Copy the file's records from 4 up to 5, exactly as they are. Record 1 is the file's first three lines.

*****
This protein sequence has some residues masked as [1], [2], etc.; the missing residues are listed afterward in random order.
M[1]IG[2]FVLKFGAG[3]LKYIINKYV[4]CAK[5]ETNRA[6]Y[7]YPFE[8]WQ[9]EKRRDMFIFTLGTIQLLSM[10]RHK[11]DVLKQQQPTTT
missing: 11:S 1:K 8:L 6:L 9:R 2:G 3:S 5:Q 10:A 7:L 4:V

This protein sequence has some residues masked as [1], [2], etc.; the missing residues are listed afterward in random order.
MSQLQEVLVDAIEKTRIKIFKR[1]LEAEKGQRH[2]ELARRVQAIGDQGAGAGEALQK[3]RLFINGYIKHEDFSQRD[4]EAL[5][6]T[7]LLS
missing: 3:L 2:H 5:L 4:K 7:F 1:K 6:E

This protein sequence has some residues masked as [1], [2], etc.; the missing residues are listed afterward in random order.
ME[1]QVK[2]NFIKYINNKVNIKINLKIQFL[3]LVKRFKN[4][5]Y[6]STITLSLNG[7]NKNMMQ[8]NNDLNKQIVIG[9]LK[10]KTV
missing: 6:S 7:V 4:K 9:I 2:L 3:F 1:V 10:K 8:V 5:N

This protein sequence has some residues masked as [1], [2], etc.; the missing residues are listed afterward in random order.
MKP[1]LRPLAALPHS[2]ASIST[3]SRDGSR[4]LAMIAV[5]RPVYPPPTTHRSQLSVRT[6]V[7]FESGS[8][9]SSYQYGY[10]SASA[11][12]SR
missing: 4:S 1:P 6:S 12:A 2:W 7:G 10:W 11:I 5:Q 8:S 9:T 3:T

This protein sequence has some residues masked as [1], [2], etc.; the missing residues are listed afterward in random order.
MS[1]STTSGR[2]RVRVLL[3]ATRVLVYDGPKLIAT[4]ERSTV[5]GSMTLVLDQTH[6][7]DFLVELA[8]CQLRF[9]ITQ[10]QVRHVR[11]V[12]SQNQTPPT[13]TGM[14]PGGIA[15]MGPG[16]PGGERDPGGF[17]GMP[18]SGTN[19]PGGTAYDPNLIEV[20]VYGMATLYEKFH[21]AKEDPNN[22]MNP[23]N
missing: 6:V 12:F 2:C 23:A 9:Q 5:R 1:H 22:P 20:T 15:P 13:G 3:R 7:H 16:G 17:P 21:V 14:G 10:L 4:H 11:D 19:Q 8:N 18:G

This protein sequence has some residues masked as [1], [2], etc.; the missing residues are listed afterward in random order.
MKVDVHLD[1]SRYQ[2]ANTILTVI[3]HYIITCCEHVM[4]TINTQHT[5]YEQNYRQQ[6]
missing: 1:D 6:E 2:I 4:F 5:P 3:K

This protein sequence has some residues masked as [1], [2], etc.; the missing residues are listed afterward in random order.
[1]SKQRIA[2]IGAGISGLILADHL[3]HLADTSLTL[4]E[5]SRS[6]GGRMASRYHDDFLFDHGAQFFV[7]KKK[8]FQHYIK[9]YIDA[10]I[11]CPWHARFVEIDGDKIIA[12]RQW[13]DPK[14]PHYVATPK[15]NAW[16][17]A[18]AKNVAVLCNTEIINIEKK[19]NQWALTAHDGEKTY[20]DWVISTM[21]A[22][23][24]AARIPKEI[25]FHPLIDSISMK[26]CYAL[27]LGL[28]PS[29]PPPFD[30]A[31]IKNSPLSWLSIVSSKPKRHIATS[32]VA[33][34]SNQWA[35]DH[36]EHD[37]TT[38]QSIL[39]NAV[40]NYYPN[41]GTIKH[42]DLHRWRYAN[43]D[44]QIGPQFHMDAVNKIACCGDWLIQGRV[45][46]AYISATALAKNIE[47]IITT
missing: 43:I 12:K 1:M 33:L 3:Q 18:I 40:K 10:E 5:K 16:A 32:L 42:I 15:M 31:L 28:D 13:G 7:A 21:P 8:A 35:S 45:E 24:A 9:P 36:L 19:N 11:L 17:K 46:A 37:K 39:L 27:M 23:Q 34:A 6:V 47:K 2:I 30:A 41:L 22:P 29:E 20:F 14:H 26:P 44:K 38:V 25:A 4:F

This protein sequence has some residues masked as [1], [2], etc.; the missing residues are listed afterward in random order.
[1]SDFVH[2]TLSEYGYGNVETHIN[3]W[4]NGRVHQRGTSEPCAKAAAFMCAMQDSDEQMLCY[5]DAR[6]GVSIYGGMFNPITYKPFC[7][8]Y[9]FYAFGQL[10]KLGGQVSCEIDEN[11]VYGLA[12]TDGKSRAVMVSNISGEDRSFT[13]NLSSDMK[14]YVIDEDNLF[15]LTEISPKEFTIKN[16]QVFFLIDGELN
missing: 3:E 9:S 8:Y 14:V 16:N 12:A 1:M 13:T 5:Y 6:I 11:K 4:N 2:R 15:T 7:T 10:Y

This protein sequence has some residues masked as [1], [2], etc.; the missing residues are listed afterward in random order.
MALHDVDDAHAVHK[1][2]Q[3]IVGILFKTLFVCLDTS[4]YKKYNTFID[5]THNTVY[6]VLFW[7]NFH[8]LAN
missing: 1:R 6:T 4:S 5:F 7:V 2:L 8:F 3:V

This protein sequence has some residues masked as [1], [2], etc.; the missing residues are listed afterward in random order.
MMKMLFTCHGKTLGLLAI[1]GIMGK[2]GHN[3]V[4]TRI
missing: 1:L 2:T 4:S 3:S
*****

This protein sequence has some residues masked as [1], [2], etc.; the missing residues are listed afterward in random order.
MKP[1]LRPLAALPHS[2]ASIST[3]SRDGSR[4]LAMIAV[5]RPVYPPPTTHRSQLSVRT[6]V[7]FESGS[8][9]SSYQYGY[10]SASA[11][12]SR
missing: 4:S 1:P 6:S 12:A 2:W 7:G 10:W 11:I 5:Q 8:S 9:T 3:T

This protein sequence has some residues masked as [1], [2], etc.; the missing residues are listed afterward in random order.
MS[1]STTSGR[2]RVRVLL[3]ATRVLVYDGPKLIAT[4]ERSTV[5]GSMTLVLDQTH[6][7]DFLVELA[8]CQLRF[9]ITQ[10]QVRHVR[11]V[12]SQNQTPPT[13]TGM[14]PGGIA[15]MGPG[16]PGGERDPGGF[17]GMP[18]SGTN[19]PGGTAYDPNLIEV[20]VYGMATLYEKFH[21]AKEDPNN[22]MNP[23]N
missing: 6:V 12:F 2:C 23:A 9:Q 5:R 1:H 22:P 20:T 15:P 13:G 3:R 7:H 16:G 17:P 21:V 14:G 10:L 4:H 11:D 19:Q 8:N 18:G